Reusable bags could lead to more foodborne illnesses
The British government has been trying to urge consumers to ditch single-use plastic bags in the hope of reducing waste and carbon emissions. As a possible means to encourage the uptake of reusable bags, the government is considering imposing a tax on plastic bags in England from 2015. Shoppers already pay a charge for single-use bags in Wales and Northern Ireland, and a similar fee will be introduced in Scotland next year.
Calls for embracing "bags for life" have emphasized the sustainability and environmental benefits, but experts have warned that switching to reusable bags could put food safety at risk and could result in a sharp increase in foodborne illnesses, the Daily Telegraph has reported.
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Food safety experts explained that food products can be easily contaminated when they are placed inside bags in which raw meat or fresh vegetables have been carried. Hugh Pennington, emeritus professor of bacteriology at Aberdeen University, said that bags for multiple use are very often "heavily contaminated" with bacteria. He claimed that bags used for food should only be used once and making consumers pay an extra £0.05 ($0.08) for such bags would be wrong.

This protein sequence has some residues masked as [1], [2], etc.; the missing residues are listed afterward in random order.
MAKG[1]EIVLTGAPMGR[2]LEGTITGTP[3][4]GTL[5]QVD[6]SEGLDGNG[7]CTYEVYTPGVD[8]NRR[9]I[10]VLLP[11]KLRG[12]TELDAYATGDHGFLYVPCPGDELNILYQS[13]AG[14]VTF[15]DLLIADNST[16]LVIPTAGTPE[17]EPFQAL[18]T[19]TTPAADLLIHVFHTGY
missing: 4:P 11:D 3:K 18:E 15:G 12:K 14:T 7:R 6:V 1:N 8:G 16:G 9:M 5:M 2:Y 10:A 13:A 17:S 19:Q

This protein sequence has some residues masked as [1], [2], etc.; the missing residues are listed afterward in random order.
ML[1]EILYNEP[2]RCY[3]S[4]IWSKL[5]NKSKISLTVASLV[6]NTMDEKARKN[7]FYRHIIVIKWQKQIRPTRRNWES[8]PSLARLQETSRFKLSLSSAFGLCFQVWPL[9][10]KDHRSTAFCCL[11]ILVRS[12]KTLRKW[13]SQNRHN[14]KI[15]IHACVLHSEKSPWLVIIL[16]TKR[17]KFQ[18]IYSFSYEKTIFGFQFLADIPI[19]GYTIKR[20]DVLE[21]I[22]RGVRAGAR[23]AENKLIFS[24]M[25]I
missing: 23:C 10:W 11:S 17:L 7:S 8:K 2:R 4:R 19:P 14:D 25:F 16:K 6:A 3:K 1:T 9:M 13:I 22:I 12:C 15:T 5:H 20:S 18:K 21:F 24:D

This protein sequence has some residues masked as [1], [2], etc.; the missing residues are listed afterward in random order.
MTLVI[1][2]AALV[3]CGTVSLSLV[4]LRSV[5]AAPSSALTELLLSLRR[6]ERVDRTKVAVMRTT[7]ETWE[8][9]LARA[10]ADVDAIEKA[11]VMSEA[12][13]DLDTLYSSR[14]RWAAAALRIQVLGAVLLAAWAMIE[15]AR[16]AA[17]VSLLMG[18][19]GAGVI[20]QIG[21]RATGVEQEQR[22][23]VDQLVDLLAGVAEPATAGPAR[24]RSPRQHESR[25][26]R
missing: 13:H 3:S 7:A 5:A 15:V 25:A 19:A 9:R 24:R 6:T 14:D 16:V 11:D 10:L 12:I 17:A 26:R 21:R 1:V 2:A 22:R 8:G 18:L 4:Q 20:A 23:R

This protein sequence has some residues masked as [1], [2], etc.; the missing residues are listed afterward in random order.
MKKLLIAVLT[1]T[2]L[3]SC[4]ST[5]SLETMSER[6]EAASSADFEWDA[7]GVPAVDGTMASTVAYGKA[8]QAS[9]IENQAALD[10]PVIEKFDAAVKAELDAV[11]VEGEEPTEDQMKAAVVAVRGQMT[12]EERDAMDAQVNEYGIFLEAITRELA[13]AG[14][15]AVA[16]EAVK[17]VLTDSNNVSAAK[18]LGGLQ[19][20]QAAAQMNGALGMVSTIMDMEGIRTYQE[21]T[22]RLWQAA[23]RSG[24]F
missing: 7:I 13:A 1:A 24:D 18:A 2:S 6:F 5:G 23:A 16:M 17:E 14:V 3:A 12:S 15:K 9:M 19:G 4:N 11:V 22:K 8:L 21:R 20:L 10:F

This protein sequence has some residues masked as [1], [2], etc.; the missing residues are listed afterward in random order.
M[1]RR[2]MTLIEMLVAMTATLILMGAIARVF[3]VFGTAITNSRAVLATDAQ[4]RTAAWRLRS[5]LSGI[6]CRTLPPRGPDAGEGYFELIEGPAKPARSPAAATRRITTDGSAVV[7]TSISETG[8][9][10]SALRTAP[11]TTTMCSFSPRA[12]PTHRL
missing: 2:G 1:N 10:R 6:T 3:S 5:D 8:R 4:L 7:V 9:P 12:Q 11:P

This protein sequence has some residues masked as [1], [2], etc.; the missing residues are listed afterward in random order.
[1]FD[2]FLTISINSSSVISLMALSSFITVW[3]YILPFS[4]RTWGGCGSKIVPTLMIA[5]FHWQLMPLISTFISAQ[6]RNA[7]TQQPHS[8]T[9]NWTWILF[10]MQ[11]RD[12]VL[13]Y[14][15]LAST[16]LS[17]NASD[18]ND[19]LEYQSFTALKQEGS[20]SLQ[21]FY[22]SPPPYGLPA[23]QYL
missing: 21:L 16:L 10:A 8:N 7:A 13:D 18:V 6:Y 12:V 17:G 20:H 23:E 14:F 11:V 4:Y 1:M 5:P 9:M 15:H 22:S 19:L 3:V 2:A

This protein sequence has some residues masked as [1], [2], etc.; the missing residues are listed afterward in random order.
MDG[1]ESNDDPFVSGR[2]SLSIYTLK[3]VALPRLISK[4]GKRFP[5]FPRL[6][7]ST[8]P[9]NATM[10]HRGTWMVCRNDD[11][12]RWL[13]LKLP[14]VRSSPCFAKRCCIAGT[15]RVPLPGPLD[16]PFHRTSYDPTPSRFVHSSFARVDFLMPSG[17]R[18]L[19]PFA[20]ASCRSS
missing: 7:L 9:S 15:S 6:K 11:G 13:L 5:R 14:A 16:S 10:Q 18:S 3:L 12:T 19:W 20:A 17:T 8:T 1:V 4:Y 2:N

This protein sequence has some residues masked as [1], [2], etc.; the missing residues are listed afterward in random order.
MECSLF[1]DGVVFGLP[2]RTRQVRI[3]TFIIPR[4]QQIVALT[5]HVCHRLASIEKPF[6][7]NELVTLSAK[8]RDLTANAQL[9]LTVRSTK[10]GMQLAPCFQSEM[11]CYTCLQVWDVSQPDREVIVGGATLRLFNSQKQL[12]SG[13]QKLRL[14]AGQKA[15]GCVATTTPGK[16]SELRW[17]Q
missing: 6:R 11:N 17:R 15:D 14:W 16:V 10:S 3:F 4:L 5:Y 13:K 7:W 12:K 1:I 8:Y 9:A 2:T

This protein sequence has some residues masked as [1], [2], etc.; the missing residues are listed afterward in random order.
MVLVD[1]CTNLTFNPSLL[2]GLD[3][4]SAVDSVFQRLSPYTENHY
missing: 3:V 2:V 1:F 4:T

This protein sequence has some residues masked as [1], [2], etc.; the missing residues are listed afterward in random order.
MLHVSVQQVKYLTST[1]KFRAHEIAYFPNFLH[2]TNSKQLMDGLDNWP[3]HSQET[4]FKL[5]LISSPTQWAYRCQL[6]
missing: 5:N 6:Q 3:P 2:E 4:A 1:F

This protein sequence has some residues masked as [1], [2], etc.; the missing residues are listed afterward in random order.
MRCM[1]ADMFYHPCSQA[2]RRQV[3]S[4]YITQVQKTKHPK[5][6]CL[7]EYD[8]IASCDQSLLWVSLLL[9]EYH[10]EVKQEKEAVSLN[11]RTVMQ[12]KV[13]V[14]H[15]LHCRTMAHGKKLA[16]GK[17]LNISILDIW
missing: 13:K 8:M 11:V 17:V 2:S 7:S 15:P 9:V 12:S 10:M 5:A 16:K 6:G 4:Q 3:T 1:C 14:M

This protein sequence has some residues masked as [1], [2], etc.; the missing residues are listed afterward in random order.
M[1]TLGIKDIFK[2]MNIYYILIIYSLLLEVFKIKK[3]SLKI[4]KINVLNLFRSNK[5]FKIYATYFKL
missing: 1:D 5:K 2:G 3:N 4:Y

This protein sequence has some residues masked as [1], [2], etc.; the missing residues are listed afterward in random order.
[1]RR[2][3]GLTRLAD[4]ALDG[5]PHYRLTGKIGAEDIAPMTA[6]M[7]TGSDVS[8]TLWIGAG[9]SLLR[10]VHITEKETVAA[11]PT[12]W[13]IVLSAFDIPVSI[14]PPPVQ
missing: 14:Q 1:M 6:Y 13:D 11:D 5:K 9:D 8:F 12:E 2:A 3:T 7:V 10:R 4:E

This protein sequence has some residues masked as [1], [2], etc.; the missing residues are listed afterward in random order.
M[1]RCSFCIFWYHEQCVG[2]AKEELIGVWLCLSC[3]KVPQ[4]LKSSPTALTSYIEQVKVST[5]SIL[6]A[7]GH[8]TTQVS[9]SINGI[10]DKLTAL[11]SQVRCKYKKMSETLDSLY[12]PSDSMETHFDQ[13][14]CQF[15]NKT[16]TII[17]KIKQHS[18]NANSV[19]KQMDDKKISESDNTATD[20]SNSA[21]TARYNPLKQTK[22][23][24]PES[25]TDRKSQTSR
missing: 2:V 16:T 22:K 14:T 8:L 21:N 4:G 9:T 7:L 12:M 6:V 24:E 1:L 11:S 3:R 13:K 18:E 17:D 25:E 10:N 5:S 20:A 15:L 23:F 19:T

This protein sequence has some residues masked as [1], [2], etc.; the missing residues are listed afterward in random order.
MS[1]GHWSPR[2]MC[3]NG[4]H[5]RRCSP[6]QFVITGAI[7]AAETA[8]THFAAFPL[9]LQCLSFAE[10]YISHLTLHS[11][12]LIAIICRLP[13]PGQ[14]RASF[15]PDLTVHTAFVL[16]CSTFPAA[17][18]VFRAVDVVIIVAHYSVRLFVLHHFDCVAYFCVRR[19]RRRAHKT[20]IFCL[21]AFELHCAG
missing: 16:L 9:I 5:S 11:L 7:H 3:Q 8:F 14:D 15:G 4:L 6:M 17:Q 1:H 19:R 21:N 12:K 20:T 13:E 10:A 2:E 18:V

In an experiment, scientists at Glasgow Caledonian University's School of Health and Life Sciences examined a sample of one square centimeter of nine reusable bags and found that four of them fell into the "heavily contaminated" category. Results from a previous study by Pennsylvania University suggest that hospital admissions for bacterial infections in San Francisco increased by a quarter after the city banned plastic bags.